The TNAP is a program that is part of Puregold’s mission to provide not only quality products and topnotch services, but also profitable business opportunities for every Filipino family.

TNAP is designed specifically for small and medium-scale entrepreneurs, which include sari-sari store owners, carinderia/canteen owners, caterers, and other kinds or resellers.

The central objective of TNAP is to assist and support every Filipino family in augmenting their income and Puregold is very happy and eager to make this program available for every Kagay-anons.

Everyone can be a member of TNAP for free and enjoy perks such as the instant Ka-Asenso Welcome Kit; the chance to get free Aling Puring Super Suki Sim for an additional mobile phone loading business; a points-rebate redemption program for members to enjoy (as high as 4 percent rebate on purchases); free delivery; call/order pick-up service; exclusive promo deals such as Kitang-Kita Packs and Kitang-Kita Case, Gold Deals, and special invites to events such as Negosyo Sessions and the annual Tindahan ni aling Puring Sari-Sari Store Convention; a bi-annual “Asenso Booklet” that contains TNAP updates and testimonials; and a whole lot more.

Puregold is known throughout the country for its reasonable prices and a wide assortment of items.

Puregold boasts the fact that it strived to continually give special offers and discounts to its customers.

Customers are always guaranteed to get the best deals and as bonus they also stand to win exciting promos.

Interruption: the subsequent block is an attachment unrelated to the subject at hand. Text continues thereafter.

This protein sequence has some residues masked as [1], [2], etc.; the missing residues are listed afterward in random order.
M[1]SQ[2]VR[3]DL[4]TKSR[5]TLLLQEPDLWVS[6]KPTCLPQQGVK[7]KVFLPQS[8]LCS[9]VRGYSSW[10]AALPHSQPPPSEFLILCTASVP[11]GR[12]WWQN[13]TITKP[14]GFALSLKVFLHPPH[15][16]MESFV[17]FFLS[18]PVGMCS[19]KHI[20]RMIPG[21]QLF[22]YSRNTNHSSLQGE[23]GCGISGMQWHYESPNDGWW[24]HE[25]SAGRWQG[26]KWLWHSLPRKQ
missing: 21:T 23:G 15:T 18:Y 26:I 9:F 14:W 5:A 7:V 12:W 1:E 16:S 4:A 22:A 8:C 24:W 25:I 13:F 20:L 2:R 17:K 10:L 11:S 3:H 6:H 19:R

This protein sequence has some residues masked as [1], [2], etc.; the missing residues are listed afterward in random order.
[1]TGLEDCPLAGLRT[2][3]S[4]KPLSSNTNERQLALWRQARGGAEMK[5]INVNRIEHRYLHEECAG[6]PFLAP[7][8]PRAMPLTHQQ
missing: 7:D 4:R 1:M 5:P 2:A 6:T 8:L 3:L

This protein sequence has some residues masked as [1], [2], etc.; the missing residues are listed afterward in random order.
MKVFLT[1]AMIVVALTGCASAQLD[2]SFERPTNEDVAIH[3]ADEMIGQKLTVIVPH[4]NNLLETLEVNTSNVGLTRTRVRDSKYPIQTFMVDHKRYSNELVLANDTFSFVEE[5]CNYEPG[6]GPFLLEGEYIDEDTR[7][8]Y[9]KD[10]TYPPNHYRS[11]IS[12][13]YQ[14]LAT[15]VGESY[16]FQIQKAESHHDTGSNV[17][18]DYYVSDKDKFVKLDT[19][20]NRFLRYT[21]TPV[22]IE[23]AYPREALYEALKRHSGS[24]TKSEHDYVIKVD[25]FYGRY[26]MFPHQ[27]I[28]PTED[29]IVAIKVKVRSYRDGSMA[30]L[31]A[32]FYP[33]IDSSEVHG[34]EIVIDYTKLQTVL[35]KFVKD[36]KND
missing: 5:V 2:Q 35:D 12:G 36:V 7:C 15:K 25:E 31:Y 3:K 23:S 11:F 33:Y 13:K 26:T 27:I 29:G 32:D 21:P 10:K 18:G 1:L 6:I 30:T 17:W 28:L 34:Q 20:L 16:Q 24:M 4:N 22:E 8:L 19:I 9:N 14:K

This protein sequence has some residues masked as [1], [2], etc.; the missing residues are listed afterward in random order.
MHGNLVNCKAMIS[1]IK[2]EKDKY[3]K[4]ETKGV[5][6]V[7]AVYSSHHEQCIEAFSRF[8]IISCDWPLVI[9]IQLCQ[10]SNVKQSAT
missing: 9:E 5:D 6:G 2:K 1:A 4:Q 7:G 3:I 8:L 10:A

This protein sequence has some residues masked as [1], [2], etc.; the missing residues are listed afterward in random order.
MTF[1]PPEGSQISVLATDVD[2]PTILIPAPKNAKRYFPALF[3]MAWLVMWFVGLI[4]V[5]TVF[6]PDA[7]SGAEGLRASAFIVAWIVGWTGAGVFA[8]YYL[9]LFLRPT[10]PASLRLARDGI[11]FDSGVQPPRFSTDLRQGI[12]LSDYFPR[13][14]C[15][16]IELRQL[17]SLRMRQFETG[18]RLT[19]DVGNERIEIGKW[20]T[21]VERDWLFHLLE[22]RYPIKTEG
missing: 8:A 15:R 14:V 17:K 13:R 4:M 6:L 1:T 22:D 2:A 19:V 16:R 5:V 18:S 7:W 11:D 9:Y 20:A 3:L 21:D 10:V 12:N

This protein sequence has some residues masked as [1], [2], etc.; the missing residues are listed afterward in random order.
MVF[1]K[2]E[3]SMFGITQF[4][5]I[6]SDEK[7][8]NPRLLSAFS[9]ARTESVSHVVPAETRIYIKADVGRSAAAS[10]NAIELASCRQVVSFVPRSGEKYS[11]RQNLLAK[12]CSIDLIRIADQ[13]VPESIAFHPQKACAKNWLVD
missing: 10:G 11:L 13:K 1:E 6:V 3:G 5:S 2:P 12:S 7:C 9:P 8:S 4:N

For its grand opening in Cagayan de Oro City, Puregold will launch a Buy 1 Take 1 promo on selected items for an entire week from its opening date.

Puregold is also celebrating its 15th year with its “15th Annibersaya Raffle Promo” where a lucky shopper has a chance to be millionaire every week with over 15 million worth of prizes at stake.

Ongoing promotions also include its “Car-rific Promo” for wines and liquor where you can win 2 Toyota Vios and Puregold-Palmolive’s “Auto Panalo Raffle Papremyo” promo where a Mercedez benz is the grand raffle prize.

Kagay-anons can also be on the lookout for Puregold’s Orange Tags that signifies marked down, quality items.

“We at Puregold are very happy to be part of Cagayan de Oro,” says Tonio Delos Santos. “It is our sincerest desire to bring the Puregold shopping experience to all Kagay-anons.”

Mr. Delos Santos adds, “Puregold wants to be a part of Cagayan de Oro’s continuous development. With open arms and a hopeful heart, we welcome everyone to our Cagayan de Oro store. Sa Puregold Always Mura, Always Bago, Always may Promo, Always Panalo.” (PR)







Bloodshed continues in media

By Grace Cantal-Albasin